Electronic music composition – the lesser options, the better?

Greetings. It’s 9:51pm and another workweek lies ahead. While I’m more than grateful to be employed, this time on a Sunday always makes me wish the weekend was longer. Nonetheless, this weekend was pretty productive. Got some yard work done and even more, some time to get some studio housekeeping done, lay some guitar tracks at a recording session yesterday, and made the decision to get reacquainted with some recording gear I’ve had since August 16. 2021. Why is the latter most important? It is because over the last four days or so, a few things occurred that drove me to said decision.The first was viewing on Instagram, and YouTube, a number (a lot) of posts of artists showing how they use a called the Elektron Digitakt. The Digitakt is an eight-track drum computer/sampler in a small, compact unit with a gorgeous LED display that is capable of producing a lot of electronic genres that I love. What made this even more desirable (as alluded to above) is seeing well video recorded posts of said artists sharing what they have done with this unit in various ways, here is just one of many examples. A lot can be said about the visual aspect of things when it comes to being convincing, as well as appealing to another, especially if that “another” is considering acquiring said item.

I spent a fair amount of time watching a lot of videos and reading posts about the Digitakt. Yesterday, while doing yardwork, I had just came across an hour long video of a self-taught musician who champions the approach of “making beats” without the use of samples – something that beat making is extremely closely tied to. The approach to making music without samples is what I’ve done for the for the better part of my life, since I was 15 and first picked up the guitar, so such a challenge is nothing new to me. However, composing music with samples (via hardware or software), is something I really didn’t start doing until the early 2000s, so it’s still somewhat new and even a bit exciting to me. I shared the video with a good friend and fellow producer who’s journey was different than mine, even being about ten years younger. He never achieved command of a musical instrument like guitar or piano, but over the years (after spending a large amount of time sampling and chopping records to make beats), has discovered making beats with software instruments and has zero interest in doing so via the use of hardware (that in itself is a topic we’ve discussed ad infinitum LOL), and that is always all well and fine.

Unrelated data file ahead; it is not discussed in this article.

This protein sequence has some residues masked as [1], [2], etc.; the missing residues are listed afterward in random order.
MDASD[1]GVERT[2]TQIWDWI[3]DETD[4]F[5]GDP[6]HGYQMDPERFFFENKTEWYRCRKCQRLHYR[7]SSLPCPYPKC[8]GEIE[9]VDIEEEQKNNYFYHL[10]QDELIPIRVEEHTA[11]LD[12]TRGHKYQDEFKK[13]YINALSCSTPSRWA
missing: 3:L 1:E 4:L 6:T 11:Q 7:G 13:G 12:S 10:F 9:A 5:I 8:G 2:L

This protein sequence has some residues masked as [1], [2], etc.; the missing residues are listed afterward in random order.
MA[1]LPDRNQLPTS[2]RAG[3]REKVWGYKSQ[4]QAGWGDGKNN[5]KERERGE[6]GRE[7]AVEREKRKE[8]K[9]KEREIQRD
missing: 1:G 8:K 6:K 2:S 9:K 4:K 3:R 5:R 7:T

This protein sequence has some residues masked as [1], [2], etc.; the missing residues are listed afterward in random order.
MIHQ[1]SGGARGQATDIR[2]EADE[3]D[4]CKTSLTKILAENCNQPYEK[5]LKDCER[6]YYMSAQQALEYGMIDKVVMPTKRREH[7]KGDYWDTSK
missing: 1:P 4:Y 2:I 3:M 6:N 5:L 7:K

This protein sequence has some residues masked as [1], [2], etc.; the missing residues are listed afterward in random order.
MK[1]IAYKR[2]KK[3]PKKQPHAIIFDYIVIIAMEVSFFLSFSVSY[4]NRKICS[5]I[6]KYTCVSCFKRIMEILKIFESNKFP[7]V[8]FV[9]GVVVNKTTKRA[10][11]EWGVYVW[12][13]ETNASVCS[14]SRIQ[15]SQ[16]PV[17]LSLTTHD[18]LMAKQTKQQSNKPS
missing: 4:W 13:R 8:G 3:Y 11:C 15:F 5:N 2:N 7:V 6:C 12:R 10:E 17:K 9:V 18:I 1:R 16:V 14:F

As I began to start justifying why I should get he Digitakt (even somewhat via an Instagram post relating to that), I also started to think of the gear I already possess that can (while in no way even resembling the Digitakt) do the same thing. There are two pieces of gear that I have the fit the bill in some ways but only one that comes close to the Digitakt. Realizing this and remember why I purchased this particular piece of gear on August 16, 2021, made me “come back to my senses” (so to speak) and decide to revisit this piece of gear, and as I did, as I began to see said social media posts of artists doing the very same thing (just with a different product approach) that these Digitakt artists were doing, and realized that I don’t need the Digitakt because it would be a brand new learning curve. Secondly, it only makes practical sense to revisit this current piece of gear to get me on track (again). Frankly, I’m glad I did because it reminded me of why I purchased it in the first place. To be honest, I still have sorta kinda one eye on the Digitakt, especially after reading this older review by 59Perlan comparing the two Buying advice: Elektron Digitakt or Polyend Tracker?

The whole moral of this story is to really consider the phrase “The trick is to give yourself less options”. That phrase is contracdictory to music composition business, where hardware and software development companies want the complete opposite of that, and will continue to be in competition with each other to grab the largest portion of the consumer base.

Not to dive into another subject but, suffice it to say, I love using hardware to compose music still because it’s where I come from, so I still have a great deal of appreciation for that approach, which I’ve been in discussion about for longer than I can remember. That love remains in the hybrid (hardware and software based) configuration of the very home recording studio I’m sitting in as I type this. It was enjoyable getting back to this unit and I’m glad that I kept the notes and a playlist of associated YouTube videos in a playlist to refresh my memory.

I’m looking forward to what I can coax out of this in the near future and already have an idea of the types of tracks I’ll be releasing on Bandcamp and streaming services.

If you made it this far, thanks for hanging. Have a great day/night,

Oceans of rhythm…


About Fresh

Mac Fan/Sys. Engr - NASA planetary missions. guitarist/producer/AFOL/fitness fan/film+TV+sndtrk composer/podcast host/Python newbie coder. Music by me: http://SFTF.bandcamp.com. Mellowly Cool. Find me on X and Bluesky
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